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Products > Aloe macroclada
Aloe macroclada

Habit and Cultural Information
Category: Succulent
Family: Aloeaceae (now Asphodeloideae)
Origin: Madagascar
Evergreen: Yes
Flower Color: Yellow
Bloomtime: Winter
Height: 2-3 feet
Width: 2-3 feet
Exposure: Full Sun
Summer Dry: Yes
Irrigation (H2O Info): Low Water Needs
Winter Hardiness: 25-30 F
May be Poisonous  (More Info): Yes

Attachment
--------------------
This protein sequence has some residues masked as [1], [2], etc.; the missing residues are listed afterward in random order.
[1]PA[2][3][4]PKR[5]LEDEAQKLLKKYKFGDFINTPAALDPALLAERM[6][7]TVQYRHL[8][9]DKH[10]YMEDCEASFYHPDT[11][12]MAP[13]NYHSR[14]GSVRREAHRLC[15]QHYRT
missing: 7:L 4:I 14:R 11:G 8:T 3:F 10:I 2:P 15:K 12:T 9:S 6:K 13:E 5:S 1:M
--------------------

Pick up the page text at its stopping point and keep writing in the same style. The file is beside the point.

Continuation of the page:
Aloe macroclada - A robust stemless and solitary plant with rosettes of many 2 to 3 foot long fleshy lanceolate green leaves that are held in a mostly upright fashion and flush a red-orange color, particularly along the margins, when drought stressed. Though we have yet to see it bloom, in winter it is known to produce flower well in California with an unusual unbranched vertical dense spikes to 6+ feet tall with sessile reddish orange buds that open first facing the sun with campanulate greenish yellow flowers that have prominent exserted red and orange stamens. It looks to be an interestingly attractive plant, a bit more like a spicate agave than a typical aloe. Plant in full sun in a well-drained soil and give infrequent irrigation. Aloe macroclada is one of the most widely distributed of the Madagascan aloes, growing through much of southern Madagascar between 2,300 and 5,000 feet on dry grassy mountain slopes that can burn annually. The specific epithet is from the Greek words 'makros', meaning "large" and 'klados' meaning "shoot" in reference to the large size of the plant. Our plants from a distribution in 2008 from the Institute of Aloe studies as Aloe macroclada IAS08-017 2008.  The information provided on this page is based on research we have conducted about this plant in our nursery's library, from what we have found about it on reliable online sources, as well as from observations in our nursery of crops of this plant as well as of plants growing in the nursery's garden and those in other gardens. We will also incorporate comments received from others and welcome getting feedback from anyone who may have additional information, particularly if it includes cultural information that would aid others in growing  Aloe macroclada.